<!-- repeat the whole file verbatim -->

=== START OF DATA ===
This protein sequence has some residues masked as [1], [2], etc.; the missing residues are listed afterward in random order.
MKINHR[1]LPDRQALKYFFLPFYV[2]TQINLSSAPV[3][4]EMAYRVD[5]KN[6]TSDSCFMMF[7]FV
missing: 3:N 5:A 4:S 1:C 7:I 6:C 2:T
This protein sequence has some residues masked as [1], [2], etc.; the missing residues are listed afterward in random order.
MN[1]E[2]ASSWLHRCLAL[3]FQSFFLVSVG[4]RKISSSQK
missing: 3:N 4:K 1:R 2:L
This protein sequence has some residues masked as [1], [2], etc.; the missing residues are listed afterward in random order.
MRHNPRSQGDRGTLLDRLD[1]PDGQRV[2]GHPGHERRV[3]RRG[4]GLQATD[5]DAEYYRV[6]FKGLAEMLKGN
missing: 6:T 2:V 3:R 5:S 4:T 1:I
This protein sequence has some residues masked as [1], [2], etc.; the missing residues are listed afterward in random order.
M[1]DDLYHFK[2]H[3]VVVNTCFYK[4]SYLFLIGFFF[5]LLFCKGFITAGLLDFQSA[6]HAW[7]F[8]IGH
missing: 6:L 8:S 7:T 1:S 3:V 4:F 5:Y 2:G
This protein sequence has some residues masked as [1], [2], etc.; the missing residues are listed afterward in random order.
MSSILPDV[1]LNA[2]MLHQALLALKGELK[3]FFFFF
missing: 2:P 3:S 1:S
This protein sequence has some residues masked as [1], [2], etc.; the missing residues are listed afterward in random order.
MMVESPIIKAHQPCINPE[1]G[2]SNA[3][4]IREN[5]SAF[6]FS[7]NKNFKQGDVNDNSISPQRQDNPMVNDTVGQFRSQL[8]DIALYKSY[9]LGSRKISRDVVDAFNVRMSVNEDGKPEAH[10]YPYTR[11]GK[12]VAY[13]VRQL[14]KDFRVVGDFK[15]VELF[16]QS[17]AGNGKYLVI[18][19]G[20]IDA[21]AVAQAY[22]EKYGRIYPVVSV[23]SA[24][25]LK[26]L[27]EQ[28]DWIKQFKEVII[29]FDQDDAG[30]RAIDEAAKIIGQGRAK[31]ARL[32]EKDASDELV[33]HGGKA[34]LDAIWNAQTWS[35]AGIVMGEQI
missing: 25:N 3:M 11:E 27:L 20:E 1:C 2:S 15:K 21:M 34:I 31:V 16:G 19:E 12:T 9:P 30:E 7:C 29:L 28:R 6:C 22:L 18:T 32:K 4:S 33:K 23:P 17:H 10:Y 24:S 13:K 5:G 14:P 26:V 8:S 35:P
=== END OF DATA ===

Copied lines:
This protein sequence has some residues masked as [1], [2], etc.; the missing residues are listed afterward in random order.
MKINHR[1]LPDRQALKYFFLPFYV[2]TQINLSSAPV[3][4]EMAYRVD[5]KN[6]TSDSCFMMF[7]FV
missing: 3:N 5:A 4:S 1:C 7:I 6:C 2:T
This protein sequence has some residues masked as [1], [2], etc.; the missing residues are listed afterward in random order.
MN[1]E[2]ASSWLHRCLAL[3]FQSFFLVSVG[4]RKISSSQK
missing: 3:N 4:K 1:R 2:L
This protein sequence has some residues masked as [1], [2], etc.; the missing residues are listed afterward in random order.
MRHNPRSQGDRGTLLDRLD[1]PDGQRV[2]GHPGHERRV[3]RRG[4]GLQATD[5]DAEYYRV[6]FKGLAEMLKGN
missing: 6:T 2:V 3:R 5:S 4:T 1:I
This protein sequence has some residues masked as [1], [2], etc.; the missing residues are listed afterward in random order.
M[1]DDLYHFK[2]H[3]VVVNTCFYK[4]SYLFLIGFFF[5]LLFCKGFITAGLLDFQSA[6]HAW[7]F[8]IGH
missing: 6:L 8:S 7:T 1:S 3:V 4:F 5:Y 2:G
This protein sequence has some residues masked as [1], [2], etc.; the missing residues are listed afterward in random order.
MSSILPDV[1]LNA[2]MLHQALLALKGELK[3]FFFFF
missing: 2:P 3:S 1:S
This protein sequence has some residues masked as [1], [2], etc.; the missing residues are listed afterward in random order.
MMVESPIIKAHQPCINPE[1]G[2]SNA[3][4]IREN[5]SAF[6]FS[7]NKNFKQGDVNDNSISPQRQDNPMVNDTVGQFRSQL[8]DIALYKSY[9]LGSRKISRDVVDAFNVRMSVNEDGKPEAH[10]YPYTR[11]GK[12]VAY[13]VRQL[14]KDFRVVGDFK[15]VELF[16]QS[17]AGNGKYLVI[18][19]G[20]IDA[21]AVAQAY[22]EKYGRIYPVVSV[23]SA[24][25]LK[26]L[27]EQ[28]DWIKQFKEVII[29]FDQDDAG[30]RAIDEAAKIIGQGRAK[31]ARL[32]EKDASDELV[33]HGGKA[34]LDAIWNAQTWS[35]AGIVMGEQI
missing: 25:N 3:M 11:E 27:L 20:E 1:C 2:S 15:K 21:M 34:I 31:V 16:G 19:E 12:T 9:P 30:E 7:C 29:L 28:R 6:C 22:L 18:T 32:K 4:S 33:K 23:P 17:H 10:Y 24:S 13:K 5:G 14:P 26:V 8:S 35:P